Army

Soldiers Conduct Mock Battle And Mine Clearing In Op Cabrit Preparations

Personnel from 5 RIFLES were due to be on exercise in Canada, but are instead preparing for a NATO deployment by training in the UK.

British soldiers have been training ahead of a deployment to Estonia later this year.

UK personnel have been in the Baltic nation on Operation Cabrit for the past three years, heading up a NATO-led battlegroup, with the aim of enhancing security in the region.

Ahead of going to Estonia this September, soldiers from 5th Battalion The Rifles were meant to be on exercise in Canada, but those plans were cancelled due to coronavirus.

Instead, 5 RIFLES are training in the UK at Salisbury Plain ahead of their NATO deployment, conducting minefield clearing with 22 Engineer Regiment personnel and a mock battle.

Three of the battalion's companies are each spending a week in the field being assessed.

"There are all sorts of people from across the Army who've come in to help train us, mentor us and ensure we are ready to meet our objectives overseas," said Lieutenant Colonel Jim Hadfield, Commanding Officer of 5 RIFLES

Along with their own Warrior fighting vehicles, are the Challenger 2 main battle tanks, belonging to the Queen’s Royal Hussars.

Mock mine clearance on Salisbury Plain
Personnel from 5 RIFLES were due to be on exercise in North America, but are instead preparing for a NATO deployment by training in the UK.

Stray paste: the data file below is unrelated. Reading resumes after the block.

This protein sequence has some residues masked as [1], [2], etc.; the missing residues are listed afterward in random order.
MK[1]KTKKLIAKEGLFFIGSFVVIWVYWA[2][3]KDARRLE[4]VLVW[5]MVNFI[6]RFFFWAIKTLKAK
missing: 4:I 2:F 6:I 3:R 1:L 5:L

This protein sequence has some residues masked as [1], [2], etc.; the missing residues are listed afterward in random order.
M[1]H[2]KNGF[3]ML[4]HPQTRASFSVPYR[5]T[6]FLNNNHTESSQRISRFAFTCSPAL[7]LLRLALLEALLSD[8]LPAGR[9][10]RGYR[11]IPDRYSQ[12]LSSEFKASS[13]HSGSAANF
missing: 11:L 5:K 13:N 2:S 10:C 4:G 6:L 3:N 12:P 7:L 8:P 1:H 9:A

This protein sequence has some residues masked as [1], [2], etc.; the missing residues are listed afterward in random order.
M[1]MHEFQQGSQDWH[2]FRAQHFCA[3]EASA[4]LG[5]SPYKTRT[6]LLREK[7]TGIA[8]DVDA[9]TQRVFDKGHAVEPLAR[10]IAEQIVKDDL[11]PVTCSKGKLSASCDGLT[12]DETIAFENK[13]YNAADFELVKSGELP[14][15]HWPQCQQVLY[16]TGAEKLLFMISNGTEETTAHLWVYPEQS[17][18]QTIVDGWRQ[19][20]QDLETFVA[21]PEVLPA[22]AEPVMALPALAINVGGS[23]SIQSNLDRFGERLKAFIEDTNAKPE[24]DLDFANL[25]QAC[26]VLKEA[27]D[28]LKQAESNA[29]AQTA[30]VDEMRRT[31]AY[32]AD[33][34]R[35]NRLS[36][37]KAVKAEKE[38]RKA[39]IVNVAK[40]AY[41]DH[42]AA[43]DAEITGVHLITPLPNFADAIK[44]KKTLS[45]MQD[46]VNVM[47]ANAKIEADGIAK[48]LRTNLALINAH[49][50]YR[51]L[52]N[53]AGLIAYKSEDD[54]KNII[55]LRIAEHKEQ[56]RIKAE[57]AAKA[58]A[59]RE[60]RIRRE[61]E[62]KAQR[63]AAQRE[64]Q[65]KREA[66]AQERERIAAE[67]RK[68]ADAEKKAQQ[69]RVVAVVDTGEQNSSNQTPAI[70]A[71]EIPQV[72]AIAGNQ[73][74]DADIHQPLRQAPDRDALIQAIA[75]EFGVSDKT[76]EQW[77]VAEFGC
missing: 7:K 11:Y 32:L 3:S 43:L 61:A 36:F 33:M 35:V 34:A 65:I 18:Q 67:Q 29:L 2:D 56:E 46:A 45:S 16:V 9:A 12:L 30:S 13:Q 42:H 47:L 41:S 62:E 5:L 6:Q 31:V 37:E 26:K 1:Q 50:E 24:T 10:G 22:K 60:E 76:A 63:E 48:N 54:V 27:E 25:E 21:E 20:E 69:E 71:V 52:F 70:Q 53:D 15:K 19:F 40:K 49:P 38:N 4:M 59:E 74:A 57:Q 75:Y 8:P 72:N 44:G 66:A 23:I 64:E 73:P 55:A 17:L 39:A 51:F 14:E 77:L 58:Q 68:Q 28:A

Around 900 British troops are based in Estonia on Op Cabrit, leading a NATO battlegroup alongside Danish, French and Estonian Forces.

This September's deployment will see the RIFLES return to Estonia for the first time since 2017.

During their training, the Army has worked around the issue of social distancing during the coronavirus pandemic by using 'bubbles'.

For example, the three crew members in a Warrior vehicle, the gunner, commander and driver, plus six soldiers in the back of the dismount, form their own bubble.

They live, work and eat as a team and stay socially distanced from other soldiers in the company.

To help stay in their ‘bubbles’, troops are using coloured wristbands to tell cohorts apart.

Troops are using coloured wristbands to social distance in cohorts during Op Cabrit training.

"As a platoon we're a close knitted team - we're going to be around each other all the time," said Rifleman Sam Smith.

"Especially in the Warriors, we can't avoid being away from two metres apart.

"By wearing the bands we can identify ourselves and other people that we can be around and [it] keeps us dafe that way."

The Rifles deploy to Estonia this Autumn and will be spending the winter in the Baltics.

"This time around we’re going in the winter so it’s a different fighting environment and the boys are going to have to learn how to fight in Arctic conditions," said Rifleman Jack Hellier, Dismount Commander.

The exercise battles go on well into the night, just as they would if they were doing it for real.

It’s a good chance to check they’re combat ready and fully prepared for their return to the Baltics.